Google has been developing a new operating system called Fuchsia for at least five years, but up until recently the company hasn’t actually used it on any commercially available hardware.

Now 9to5Google reports that Google has begun pushing Fuchsia to a real device that people already own. A new software update rolling out to the first-gen Nest Hub smart display (it was called the Google Home Hub at launch), and that software replaces the device’s operating system with a new one based on Fuchsia.

Most people probably won’t notice much difference, but this could be the beginning of something much bigger.

Here’s the basic idea behind the move – the Nest Hub user interface is separate from the underlying operating system. So Google can replace the Linux-based “Cast OS” (software that’s similar to what runs on Chromecast devices) with Fuchsia and users can still interact with their devices in pretty much the same way as they’ve been doing.

Under the hood though, the operating system will rely on a new operating system that uses a custom “Zircon” kernel instead of Linux, giving Google far more control over the software ecosystem powering its device.

So far Google is only rolling out Fuchsia to a single device. But if that goes well, it’s easy to imagine the company pushing Fuchsia to other Nest products and maybe then to other product categories altogether.

A few years ago Bloomberg reported that Google’s roadmap for Fuchsia started with smart home products, but could eventually include smartphones and laptops. One day Fuchsia might replace Android and Chrome OS… or at least replace the backbone of those operating systems with something new. I’m not entirely convinced that Google wants to kill the brands that it’s spent the last decade or so building for those operating systems.

But if eventually all of Google’s products are based on the same software, it could make it easier for developers to create apps that work across a range of platforms including phones, tablets, notebooks, smart TVs, wearables, and whatever else is next.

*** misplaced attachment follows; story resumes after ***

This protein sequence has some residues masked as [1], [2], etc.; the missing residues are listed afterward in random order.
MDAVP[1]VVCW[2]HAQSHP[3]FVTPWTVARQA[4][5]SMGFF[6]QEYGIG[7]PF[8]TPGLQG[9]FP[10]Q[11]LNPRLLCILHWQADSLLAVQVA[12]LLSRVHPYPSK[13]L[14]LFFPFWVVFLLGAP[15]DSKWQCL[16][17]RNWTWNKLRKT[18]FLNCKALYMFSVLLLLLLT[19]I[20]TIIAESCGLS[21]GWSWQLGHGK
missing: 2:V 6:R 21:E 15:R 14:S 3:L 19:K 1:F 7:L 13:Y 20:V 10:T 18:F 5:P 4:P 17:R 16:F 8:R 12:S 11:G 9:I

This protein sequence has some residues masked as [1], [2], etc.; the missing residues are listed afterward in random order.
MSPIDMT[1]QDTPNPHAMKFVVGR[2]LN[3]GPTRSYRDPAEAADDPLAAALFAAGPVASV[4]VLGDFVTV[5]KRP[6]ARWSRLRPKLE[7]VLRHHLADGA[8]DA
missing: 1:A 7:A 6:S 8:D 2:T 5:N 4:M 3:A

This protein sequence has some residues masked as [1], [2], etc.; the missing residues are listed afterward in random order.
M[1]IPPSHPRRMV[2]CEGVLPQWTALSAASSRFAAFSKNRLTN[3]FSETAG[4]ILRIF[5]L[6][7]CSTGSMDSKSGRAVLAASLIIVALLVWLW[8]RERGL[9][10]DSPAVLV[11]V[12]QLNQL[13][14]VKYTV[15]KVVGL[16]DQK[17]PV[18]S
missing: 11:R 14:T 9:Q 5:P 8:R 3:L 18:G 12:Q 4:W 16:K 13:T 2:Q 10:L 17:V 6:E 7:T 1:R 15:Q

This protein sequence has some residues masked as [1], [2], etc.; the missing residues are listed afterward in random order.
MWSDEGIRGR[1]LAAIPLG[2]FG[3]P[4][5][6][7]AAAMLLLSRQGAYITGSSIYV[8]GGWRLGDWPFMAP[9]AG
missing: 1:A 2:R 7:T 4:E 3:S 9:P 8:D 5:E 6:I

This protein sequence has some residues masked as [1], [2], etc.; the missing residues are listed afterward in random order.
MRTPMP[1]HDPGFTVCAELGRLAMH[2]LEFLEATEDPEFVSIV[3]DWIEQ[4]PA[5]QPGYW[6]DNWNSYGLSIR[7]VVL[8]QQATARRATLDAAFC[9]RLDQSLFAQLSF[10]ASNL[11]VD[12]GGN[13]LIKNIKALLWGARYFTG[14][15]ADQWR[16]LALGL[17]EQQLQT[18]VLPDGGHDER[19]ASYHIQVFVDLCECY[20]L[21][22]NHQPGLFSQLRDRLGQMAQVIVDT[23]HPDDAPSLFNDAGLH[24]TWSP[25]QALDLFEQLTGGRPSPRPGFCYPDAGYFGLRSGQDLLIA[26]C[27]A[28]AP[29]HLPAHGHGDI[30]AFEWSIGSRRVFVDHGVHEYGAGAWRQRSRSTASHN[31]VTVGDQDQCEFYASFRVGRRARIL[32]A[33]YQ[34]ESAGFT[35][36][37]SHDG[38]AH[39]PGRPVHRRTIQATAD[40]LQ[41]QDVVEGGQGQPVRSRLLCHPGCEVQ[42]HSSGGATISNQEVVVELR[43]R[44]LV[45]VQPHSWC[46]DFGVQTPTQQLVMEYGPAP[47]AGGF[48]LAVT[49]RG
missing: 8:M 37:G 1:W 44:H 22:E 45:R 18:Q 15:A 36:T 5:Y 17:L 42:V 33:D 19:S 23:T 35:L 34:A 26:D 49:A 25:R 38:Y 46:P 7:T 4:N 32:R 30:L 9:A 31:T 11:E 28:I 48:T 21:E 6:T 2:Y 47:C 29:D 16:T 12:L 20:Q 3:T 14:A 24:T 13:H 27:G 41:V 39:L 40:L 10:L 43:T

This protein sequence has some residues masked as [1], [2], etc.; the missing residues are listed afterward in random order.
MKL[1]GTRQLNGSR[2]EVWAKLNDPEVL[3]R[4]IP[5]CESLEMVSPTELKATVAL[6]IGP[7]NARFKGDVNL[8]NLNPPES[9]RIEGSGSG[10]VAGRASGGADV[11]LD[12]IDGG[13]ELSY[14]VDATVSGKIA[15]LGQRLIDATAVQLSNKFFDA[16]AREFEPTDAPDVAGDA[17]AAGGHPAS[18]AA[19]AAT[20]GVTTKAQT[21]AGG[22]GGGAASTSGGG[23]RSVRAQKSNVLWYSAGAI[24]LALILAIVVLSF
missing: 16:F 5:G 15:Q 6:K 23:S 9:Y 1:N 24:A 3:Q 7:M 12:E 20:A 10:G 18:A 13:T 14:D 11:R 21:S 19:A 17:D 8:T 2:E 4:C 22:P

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  1. I wonder how the kernel stacks up to the Linux one when it comes to device support. And by that I mean stuff like printers, keyboards, etc. I know the android one is pared down but with Fuchsia they have to build it from scratch and who knows if they’ll end up including even less because it’s “not worth it.”

    Also I wonder what this means for people with non-Google devices. Personally I have a JBL Link View for example that I love and so far it has been receiving updates, though only partial (no zoom support for example). But I hope to continue to be able to use it for video calls for a while. (I don’t want to repurpose a tablet because the batteries eventually become a danger and the mics and speakers are better on this).

    1. It’s a lot easier to write drivers for a microkernel with a stable driver interface, which will eventually result in far better support than Linux but on the flip side, almost all that work can be proprietary, beyond the end user’s ability to modify, and impossible to port to other CPUs without permission.
      In other words, it’s great, but only if you just shut up and do what you’re told when using the device. Sure, it works wonders for getting a phone’s CPU to work with its cellular modem, but you’ll NEVER be able to take that work and get your raspberry pi to make phone calls with the same modem. Nor will you ever be able to use a GPU other than what came with a fuchsia device even if it has exposed PCIe lanes!

  2. I want to see fuschia running on an ARM64 laptop device, let’s see how powerful the new OS can be.